People Who Cannot Read May Be Three Times As Likely To Develop Dementia

New research has found that people who are illiterate, meaning they never learned to read or write, may have nearly three times greater risk of developing dementia than people who can read and write.

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Men More Prone to Mild Cognitive Impairment

When it comes to remembering things, new research shows men are more likely than women to have mild cognitive impairment, the transition stage before dementia. "This is one of the first studies to determine the prevalence of mild cognitive impairment among men and women who have been randomly selected from a community to participate in the study," said study author Rosebud Roberts, MD,..

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Mental Skills Decline Years Before Death, Even Without Dementia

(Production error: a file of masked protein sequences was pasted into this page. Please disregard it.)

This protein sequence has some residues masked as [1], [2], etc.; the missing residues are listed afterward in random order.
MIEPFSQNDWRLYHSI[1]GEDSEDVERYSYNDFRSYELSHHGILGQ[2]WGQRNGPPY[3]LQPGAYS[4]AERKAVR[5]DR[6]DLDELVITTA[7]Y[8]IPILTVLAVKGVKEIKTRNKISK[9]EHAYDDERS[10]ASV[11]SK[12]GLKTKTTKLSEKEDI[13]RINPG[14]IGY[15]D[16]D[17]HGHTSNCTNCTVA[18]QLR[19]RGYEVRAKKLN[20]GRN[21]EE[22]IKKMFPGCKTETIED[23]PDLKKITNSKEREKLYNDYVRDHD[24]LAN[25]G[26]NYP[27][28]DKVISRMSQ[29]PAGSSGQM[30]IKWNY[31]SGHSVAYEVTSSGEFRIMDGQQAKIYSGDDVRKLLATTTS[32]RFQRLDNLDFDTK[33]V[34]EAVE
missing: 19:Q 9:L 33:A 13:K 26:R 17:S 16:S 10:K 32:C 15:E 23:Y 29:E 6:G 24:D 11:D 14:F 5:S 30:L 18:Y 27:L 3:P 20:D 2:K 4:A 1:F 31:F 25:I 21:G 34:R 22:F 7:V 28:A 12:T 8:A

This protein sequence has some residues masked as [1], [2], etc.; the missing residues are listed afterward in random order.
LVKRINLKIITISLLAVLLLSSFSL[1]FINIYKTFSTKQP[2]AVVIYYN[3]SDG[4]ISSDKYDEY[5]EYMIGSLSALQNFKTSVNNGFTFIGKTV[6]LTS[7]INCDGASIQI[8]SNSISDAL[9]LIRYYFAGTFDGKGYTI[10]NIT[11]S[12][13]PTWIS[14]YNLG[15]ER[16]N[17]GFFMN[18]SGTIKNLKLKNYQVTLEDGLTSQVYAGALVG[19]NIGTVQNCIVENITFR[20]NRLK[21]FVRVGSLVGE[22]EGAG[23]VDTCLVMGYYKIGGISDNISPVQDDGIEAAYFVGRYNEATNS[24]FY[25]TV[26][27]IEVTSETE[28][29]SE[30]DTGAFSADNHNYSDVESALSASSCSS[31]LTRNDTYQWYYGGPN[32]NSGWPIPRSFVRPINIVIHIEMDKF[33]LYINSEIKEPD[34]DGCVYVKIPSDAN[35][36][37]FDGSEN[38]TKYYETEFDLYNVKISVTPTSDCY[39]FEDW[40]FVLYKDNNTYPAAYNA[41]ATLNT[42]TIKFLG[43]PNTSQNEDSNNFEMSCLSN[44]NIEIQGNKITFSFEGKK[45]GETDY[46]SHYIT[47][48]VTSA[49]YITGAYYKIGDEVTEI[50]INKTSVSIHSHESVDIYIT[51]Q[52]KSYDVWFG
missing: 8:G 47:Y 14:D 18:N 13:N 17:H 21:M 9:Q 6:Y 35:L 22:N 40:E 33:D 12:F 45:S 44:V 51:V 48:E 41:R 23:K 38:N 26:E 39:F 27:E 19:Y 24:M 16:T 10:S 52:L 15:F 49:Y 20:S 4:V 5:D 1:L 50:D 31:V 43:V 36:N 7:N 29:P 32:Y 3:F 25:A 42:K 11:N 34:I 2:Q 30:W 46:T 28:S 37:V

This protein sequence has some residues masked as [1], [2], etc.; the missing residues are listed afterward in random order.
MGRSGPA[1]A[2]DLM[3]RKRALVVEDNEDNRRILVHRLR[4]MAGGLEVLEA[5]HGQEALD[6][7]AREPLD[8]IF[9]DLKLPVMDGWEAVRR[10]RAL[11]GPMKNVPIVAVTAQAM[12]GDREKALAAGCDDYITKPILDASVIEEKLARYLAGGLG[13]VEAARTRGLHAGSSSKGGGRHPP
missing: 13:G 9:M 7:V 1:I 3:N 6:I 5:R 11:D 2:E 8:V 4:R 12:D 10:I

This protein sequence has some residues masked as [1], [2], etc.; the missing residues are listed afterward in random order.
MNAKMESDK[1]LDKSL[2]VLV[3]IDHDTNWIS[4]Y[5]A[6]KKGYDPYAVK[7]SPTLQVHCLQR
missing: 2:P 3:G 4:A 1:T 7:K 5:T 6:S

A new study shows that older people's mental skills start declining years before death, even if they don't have dementia. The study is published in the online issue of Neurology, the medical journal of the American Academy of Neurology.

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Use Your Brain, Halve Your Risk of Dementia

Dementia is the loss of mental abilities and most commonly occurs late in life. Research from the School of Psychiatry at UNSW, led by Dr. Michael Valenzuela, showed that people who kept their brains active, for example, through work, leisure activities, or brain training, had half the risk of suffering dementia.

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